Congratulations to our newest citizen. She represents that which is best about our country. Maybe Donald Trump should visit Liberty Island and read Emma Lazarus’s poem inscribed in the base of the Statue of Liberty.
    “Give me your tired, your poor,
    Your huddled masses yearning to breathe free,
    The wretched refuse of your teeming shore.
    Send these, the homeless, tempest-tost to me,
    I lift my lamp beside the golden door!”

    Ground hogs don’t leave their dens to look for their shadow but to look for a mate, ie have sex. 🙂

    Punxsutawney Phil only has a 45% accuracy rate predicting a late or early Spring which is about as accurate as flipping a coin. However, February is such a dull month we hold on to anything no matter how silly of a tradition to amuse ourselves and help pass the usually dreary winter. If we didn’t have the Super Bowl and Valentine’s day the entire month would be a wash. Thank goodness it’s a short month.

    Both of my grandmothers fit the same mold of an old woman as your grandmother. When I was a kid they weren’t that old but looked much older by today’s standards. Today there are some very sexy grandmas running around. 🙂 I’m sure being a grandma today is more fun due to the invention of Viagra for grandpa. Some single or widowed grandmas are free to become Cougars. 🙂

    Today we had another warm but windy day with highs in the mid 60s under clear skies. The wind has shifted out of the North and tomorrow should be cooler with a morning low of 35 and a high of 58 degrees.

    • katry Says:

      I totally agree. I often wondered if he had ever read the Lazarus poem on the Statue of Liberty.

      Poor Phil is totally losing out on that experience. There aren’t many possible Ms Phils around for hime to start the dating ritual.

      I thought his percentage of correct years was even less than that. February had a vacation for us when I was a kid so the month was among my favorites.

      The grandmothers back then looked like grandmothers always did on TV and in the movies. Their clothes were ugly but their shoes were uglier. I have a sister and friends who are grandparents and they dress the same as they always have. They look too young to be grandmothers.

      We were in the 50’s today, and it was a nice day. I guess the cold will be back soon so I’ll relish these warmish days. Your tomorrow looks like our last few days and nights. I’m not complaining. This has been a warm winter so far.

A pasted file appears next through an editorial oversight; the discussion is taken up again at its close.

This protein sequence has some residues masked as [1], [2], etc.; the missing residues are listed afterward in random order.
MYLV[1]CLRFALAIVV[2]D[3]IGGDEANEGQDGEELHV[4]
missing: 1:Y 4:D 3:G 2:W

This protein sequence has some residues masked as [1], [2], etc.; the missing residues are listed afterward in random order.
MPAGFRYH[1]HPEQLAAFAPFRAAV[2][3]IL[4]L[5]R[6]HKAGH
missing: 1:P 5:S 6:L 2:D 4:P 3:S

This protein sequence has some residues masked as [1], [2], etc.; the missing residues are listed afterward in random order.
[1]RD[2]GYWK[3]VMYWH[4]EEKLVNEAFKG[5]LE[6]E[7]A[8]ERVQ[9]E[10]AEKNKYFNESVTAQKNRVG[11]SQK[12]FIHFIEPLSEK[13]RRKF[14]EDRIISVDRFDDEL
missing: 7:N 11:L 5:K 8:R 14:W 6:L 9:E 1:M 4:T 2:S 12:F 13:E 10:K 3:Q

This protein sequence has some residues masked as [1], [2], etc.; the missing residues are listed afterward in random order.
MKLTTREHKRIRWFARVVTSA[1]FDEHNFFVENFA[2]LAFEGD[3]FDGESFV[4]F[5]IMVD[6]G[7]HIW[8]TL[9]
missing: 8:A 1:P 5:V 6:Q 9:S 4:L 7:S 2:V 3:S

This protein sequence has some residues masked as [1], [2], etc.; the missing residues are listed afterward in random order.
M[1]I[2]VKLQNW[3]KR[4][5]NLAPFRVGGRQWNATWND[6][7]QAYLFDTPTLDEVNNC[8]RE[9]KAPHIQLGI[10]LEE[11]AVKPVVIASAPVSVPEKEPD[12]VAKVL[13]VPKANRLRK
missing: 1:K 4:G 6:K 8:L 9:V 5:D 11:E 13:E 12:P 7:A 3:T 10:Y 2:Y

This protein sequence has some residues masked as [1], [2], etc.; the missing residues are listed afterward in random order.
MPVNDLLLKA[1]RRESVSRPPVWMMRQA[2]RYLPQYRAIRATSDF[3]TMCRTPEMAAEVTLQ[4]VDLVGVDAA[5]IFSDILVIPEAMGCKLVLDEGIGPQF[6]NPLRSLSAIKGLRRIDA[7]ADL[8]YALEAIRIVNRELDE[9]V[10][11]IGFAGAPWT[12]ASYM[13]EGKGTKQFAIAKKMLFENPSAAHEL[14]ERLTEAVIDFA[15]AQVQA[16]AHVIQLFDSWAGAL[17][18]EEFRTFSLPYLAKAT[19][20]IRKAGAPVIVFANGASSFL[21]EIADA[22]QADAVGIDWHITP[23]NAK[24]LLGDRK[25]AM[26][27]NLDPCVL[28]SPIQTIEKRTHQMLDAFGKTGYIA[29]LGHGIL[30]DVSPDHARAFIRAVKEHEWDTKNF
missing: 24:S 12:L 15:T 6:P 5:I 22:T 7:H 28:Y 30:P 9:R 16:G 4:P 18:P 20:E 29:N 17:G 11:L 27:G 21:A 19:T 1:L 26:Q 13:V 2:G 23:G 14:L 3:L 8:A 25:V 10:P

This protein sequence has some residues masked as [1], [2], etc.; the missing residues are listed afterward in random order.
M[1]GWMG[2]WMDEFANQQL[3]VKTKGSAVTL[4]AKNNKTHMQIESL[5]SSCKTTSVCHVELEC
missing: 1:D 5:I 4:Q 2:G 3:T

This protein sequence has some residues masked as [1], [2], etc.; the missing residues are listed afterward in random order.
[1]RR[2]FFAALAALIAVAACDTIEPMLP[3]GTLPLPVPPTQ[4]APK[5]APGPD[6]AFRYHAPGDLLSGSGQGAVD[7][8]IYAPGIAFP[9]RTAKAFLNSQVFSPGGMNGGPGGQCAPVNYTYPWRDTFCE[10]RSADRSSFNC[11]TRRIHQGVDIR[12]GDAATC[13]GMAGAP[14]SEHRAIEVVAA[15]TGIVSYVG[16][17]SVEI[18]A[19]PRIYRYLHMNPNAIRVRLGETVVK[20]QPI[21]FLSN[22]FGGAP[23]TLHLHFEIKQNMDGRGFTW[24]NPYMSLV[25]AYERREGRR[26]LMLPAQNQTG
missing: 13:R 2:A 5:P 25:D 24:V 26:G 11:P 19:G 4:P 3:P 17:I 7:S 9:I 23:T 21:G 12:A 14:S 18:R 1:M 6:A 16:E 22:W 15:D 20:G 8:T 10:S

6. Bert Says:

    Not only old ladies dressed to age. I remember the grownups dressing much more severe as to say: Look, I’m an adult to be taken seriously. You could not mistake an adult man for a child and one stopped being a child when starting a job.
    I’m so glad to have nearly missed that, although I must confess that the dresscode in the workplace was pretty stifling too. Once I owned >20 suits, which I never wore again from the time I stopped working. Still, you can find some very fine ones in my dresser because I love the quality. No doubt someone else could make better use of them.

    • katry Says:

      Dresses and skirt were what got packed away by me. I wore dress up clothes every day for most of my 35 years in education. In Ghana at the time, all women wore dresses, and they were beautiful, made from African cloth. Now pants are acceptable. I was a sophomore in college before they allowed women to wear pants on campus.

      I think the culture of the time demanded a certain dress code for men and women in the workplace or even around town. Women wore pants when working in the factories during the war, but when the men came home, women went right back to dresses.

      I think the 60’s had a lot to do with banishing the women must wear pants rule.

      There are groups though I can’t tell you where that give away suits to men so they can have decent clothes for job interviews. I read about it somewhere. That might be a good start if you can find one.

  7. sprite Says:

    Congratulations to Nicee!